Empirical Musicology: Aims, Methods, Prospects

By Eric Clarke; Nicholas Cook | Go to book overview

CONTRIBUTORS

Eric Clarke, Professor of Music at the University of Sheffield, has published on the psychology of performance, the study of rhythm, and musical meaning. Recent publications have focused on motion in music, artificial modeling of expressive performance, meaning in pop music by Pulp, Frank Zappa, and P. J. Harvey, and the relationship between music, psychology, and cultural studies. He was Chair of the Society for Research in Psychology of Music and Music Education from 1994 to 2000 and is on the editorial boards of Psychology of Music, Music Perception, Musicae Scientiae, and Music Analysis.

Nicholas Cook, Professor of Music at Royal Holloway, University of London, has published journal articles on a wide range of musical topics from aesthetics and analysis to psychology and pop. A Fellow of the British Academy and former Editor of the Journal of the Royal Musical Association, his books include A Guide to Musical Analysis; Music, Imagination, and Culture; Beethoven: Symphony No. 9; Analysis through Composition; Analysing Musical Multimedia; and Music: A Very Short Introduction. He is Director of the AHRB Research Centre for the History and Analysis of Musical Recordings (CHARM).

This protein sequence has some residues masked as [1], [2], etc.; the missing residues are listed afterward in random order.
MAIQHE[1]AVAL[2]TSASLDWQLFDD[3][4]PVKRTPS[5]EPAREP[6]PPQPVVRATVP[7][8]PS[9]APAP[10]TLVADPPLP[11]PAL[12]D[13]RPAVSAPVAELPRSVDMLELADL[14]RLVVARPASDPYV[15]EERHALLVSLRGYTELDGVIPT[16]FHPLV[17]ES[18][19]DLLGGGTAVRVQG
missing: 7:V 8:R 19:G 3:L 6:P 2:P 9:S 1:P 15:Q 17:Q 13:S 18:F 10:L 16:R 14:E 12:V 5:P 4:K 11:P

Jane W. Davidson, Reader in Music at the University of Sheffield, completed M.A. and Ph.D. degrees in Music at City University while working as an opera singer. After jobs at Keele University and City University, she took up her current post at Sheffield in 1995, where she lectures and researches on psychological issues related to performance. She has published very widely on this and other topics, and was Editor of the journal Psychology of Music from 1997 to 2001. She maintains an active career in performance and direction, working on projects from opera to dance, and completed an M.A. in Contemporary Dance Choreography in 2002.

Tia DeNora teaches Sociology at the University of Exeter, and has special interests in music sociology. Her books are: Beethoven and the Construction of Genius (1995); Music and Everyday Life (2000); and After Adorno: Rethinking Music Sociology (2003).

Philippe Depalle received a Ph.D. degree in Acoustics from the Université du Maine, Le Mans. He was an assistant professor from 1985 to 1988 at the École Supérieure d’Électricité, and a researcher in the Analysis/Synthesis team at the Institut de Recherche et Coordination Acoustique/Musique (IRCAM) from 1984 to 1997. He was visiting professor at the Université de Montréal from 1997 to 1999, and since 1999 he has been Associate Professor in the Faculty of Music at McGill University, Montréal, where he chaired the Music Technology Area from 1999 to 2002. His research interests are related to the modeling, synthesis, analysis, and processing of sound signals for musical applications.

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